we were young when we heard you
call our names in the silence
like a fire in the dark
like a sword upon our hearts
we came down to the water
and we begged for forgiveness
shadows lurking close behind
we were fleeing for our lives
the valley, the oh hellos
Sometimes, the story goes like this: the girl sits in her bed, blankets curled over her knees, and her mama tells her about how her father might've left years ago, but he loves her very much all the same. Maybe he died. Maybe he's off, working long hours, to feed them, or protect them, or bring them back something that'll make it all worth the wait.
In the story, the reason he left never matters. Why should it? It's the fact he's gone, but he can't help it, and he regrets it, and that one day, he'll return.
Anya's never been very fond of stories. They're all lies, as far as she can tell, even the ones that're supposed to be true.
Her mama's always been good at stories. 'Course, she's always been real good at lying, too.
Sometimes, the lie goes like this: the girl walks into her kitchen, feet stained with dirt, and drops her backpack on the ground. She hasn't gone to school in a few years now, not on the regular. She's heard her mama on the phone now a couple of times, pop in her hand, talking to the folks up on the hill. But she doesn't ask the girl what she's doing, or where she's been.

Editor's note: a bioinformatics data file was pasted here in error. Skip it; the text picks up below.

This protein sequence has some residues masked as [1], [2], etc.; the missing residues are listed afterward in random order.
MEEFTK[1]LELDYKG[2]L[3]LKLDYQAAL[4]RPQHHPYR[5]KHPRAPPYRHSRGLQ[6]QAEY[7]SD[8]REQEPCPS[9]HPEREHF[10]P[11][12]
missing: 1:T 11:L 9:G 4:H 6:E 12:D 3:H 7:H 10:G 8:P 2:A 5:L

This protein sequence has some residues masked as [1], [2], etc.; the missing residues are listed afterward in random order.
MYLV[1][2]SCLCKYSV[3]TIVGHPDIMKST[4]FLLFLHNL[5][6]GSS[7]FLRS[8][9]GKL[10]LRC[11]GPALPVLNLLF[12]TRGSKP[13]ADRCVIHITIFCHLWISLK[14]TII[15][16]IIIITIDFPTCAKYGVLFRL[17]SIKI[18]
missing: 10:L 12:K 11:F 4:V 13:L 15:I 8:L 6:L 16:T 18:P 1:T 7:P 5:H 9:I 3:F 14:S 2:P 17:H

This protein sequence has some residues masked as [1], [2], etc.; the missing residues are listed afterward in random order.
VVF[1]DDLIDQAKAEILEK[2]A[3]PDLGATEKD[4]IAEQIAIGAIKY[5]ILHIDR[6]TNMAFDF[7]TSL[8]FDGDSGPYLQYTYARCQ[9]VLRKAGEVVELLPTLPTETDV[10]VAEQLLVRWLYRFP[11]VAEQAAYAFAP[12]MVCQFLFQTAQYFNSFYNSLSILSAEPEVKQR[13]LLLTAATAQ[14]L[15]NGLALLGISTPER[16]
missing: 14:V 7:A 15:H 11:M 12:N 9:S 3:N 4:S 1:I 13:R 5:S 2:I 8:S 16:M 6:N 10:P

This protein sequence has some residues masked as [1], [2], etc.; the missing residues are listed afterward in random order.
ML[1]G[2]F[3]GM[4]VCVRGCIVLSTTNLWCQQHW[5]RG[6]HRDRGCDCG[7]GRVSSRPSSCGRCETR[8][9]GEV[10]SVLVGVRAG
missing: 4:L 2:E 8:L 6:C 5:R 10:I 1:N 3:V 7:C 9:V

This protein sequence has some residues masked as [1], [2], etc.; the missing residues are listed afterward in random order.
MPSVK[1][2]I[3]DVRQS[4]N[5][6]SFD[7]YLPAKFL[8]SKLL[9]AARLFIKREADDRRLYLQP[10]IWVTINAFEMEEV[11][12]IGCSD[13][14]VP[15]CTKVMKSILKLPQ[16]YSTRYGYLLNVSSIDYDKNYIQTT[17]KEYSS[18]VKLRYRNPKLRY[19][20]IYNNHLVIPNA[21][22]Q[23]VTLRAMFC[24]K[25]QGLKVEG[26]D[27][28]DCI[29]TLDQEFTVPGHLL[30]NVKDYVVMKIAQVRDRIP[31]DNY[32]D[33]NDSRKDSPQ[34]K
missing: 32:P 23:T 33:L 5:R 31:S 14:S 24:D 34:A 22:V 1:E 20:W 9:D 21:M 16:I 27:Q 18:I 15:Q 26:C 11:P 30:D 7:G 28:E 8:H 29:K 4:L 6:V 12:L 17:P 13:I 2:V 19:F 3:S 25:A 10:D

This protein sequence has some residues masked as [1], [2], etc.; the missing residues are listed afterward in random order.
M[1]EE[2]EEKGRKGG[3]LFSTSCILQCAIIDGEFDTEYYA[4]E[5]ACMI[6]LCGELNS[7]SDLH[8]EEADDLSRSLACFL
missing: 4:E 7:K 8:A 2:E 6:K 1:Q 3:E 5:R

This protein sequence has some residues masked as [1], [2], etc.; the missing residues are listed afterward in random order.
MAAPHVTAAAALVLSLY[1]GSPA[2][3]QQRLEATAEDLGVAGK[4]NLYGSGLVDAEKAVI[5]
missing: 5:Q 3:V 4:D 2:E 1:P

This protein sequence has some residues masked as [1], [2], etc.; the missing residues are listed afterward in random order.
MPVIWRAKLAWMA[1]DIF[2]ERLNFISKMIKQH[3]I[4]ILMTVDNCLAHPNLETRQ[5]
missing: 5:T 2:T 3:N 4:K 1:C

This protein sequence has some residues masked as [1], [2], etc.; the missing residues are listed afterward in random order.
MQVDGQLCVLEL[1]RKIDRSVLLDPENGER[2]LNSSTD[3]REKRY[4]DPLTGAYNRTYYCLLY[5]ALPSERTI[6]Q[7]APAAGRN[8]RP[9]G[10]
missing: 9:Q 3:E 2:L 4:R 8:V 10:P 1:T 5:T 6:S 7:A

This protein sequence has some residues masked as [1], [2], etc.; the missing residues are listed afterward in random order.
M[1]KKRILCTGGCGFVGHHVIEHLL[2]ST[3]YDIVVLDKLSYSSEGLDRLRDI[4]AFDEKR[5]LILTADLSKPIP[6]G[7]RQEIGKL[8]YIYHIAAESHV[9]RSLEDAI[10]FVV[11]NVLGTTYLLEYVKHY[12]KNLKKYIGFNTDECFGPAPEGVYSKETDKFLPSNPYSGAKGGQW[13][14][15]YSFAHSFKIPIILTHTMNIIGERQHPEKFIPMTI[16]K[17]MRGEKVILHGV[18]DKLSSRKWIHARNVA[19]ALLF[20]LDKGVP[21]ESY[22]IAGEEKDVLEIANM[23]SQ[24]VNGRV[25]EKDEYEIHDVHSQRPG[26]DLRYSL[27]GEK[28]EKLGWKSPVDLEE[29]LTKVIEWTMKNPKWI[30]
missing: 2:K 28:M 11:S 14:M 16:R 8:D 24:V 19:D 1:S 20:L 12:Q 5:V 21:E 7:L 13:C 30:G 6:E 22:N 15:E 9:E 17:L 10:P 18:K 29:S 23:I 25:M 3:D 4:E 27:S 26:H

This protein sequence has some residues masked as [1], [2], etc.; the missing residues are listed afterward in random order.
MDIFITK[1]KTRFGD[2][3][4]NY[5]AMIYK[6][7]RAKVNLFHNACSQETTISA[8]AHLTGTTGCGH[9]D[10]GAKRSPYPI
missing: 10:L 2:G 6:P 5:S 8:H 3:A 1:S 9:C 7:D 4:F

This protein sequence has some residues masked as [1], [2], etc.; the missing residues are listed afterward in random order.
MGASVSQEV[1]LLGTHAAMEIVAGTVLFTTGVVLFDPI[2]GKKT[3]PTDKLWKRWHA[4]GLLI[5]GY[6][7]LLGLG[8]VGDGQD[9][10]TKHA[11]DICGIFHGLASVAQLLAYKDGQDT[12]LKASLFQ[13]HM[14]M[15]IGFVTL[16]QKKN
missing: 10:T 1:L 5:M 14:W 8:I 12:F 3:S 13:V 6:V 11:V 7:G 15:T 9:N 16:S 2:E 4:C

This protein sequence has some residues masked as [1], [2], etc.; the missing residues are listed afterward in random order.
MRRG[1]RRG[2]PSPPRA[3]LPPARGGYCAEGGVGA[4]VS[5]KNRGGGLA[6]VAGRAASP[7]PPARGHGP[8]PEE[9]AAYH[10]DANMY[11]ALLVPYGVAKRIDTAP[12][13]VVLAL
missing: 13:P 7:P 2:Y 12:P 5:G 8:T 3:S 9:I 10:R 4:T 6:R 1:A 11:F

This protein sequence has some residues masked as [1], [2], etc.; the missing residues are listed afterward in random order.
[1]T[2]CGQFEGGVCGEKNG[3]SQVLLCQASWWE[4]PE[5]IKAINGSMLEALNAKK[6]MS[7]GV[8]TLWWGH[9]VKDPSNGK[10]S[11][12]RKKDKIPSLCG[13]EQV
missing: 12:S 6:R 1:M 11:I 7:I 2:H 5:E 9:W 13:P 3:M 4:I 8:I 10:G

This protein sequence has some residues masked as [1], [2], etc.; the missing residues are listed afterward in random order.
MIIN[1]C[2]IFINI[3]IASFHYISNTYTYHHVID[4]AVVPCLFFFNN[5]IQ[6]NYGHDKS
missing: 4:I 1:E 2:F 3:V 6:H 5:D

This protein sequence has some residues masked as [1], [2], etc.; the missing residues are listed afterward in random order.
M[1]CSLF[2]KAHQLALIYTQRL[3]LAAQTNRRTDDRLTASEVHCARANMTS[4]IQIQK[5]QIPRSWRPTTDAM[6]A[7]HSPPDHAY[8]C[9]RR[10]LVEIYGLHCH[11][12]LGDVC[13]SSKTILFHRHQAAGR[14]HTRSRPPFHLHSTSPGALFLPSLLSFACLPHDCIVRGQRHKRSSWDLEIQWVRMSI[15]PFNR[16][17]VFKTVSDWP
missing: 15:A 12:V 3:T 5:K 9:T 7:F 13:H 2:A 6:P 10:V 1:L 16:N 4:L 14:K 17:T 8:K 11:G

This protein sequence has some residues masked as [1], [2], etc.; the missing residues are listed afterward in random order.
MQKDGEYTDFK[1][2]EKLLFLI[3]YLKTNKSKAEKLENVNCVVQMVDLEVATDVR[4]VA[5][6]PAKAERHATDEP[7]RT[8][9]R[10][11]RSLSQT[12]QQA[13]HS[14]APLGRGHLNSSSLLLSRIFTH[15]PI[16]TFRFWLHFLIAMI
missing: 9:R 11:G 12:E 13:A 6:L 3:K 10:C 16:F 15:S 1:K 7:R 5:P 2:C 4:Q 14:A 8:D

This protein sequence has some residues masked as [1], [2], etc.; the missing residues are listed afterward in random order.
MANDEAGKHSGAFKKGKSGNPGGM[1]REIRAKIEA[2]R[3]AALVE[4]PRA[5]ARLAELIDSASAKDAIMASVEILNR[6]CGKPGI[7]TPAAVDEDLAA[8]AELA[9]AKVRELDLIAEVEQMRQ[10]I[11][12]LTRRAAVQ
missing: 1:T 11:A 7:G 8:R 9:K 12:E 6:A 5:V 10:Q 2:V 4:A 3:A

The girl doesn't ask what her mama does all day, neither, but she does ask this.
"See, I've been thinkin', and the way I figure," Anya says, lingering in the doorframe, "is that you don't rightly know , do you?"
The sun's still a few hours from setting outside, but it's getting the first inclinations towards it. The kitchen's all dreamy, reds and golds scattering in from the windows, dappling all across the floor, all soft and warm enough to make even the scuffs on the blue walls look real nice. Anya realised, a year or so back, that her house doesn’t look like the kids in town, first time she walked into the Neptune’s house. It’d been huge, with white walls and red floors, and furniture that looked like it belonged in a store.
Xav had asked to come over to hers after, and she’d hem’d and haw’d, broke out a lie about how her mama ain’t really one for people. Everyone in town’d known that was one hell of a whopper, but there’s a reason she likes Xav. He hadn’t called her on it.
Better yet, he hadn’t asked again.
It’s not that she’s embarrassed, exactly. She likes her house, with the tile floor and the furniture her grandpa made. It suits her and it suits her ma just fine, like it was built just for the two of ‘em, but it just doesn’t fit into Red Acre. And folks always get real mean about things that don’t fit into Red Acre.
Her mama's at the table, pop in hand, skimming one of her books, her legs stretched all the way out under the table like she's tryin' to make room. When Anya walks in, she takes a long drag, exhales in two thick streams. "'Ccourse I know," she says, with the same ease she always tells folks the water's on, or they'll have rent next week. When she looks up, her voices all syruppy with her lying tone, same as the sleepy crook of her smile. "It'd be hard not to, girl. Why? What's got you worried?" She scoots aside her ashtray, pats the table next to her. "Come talk to your momma."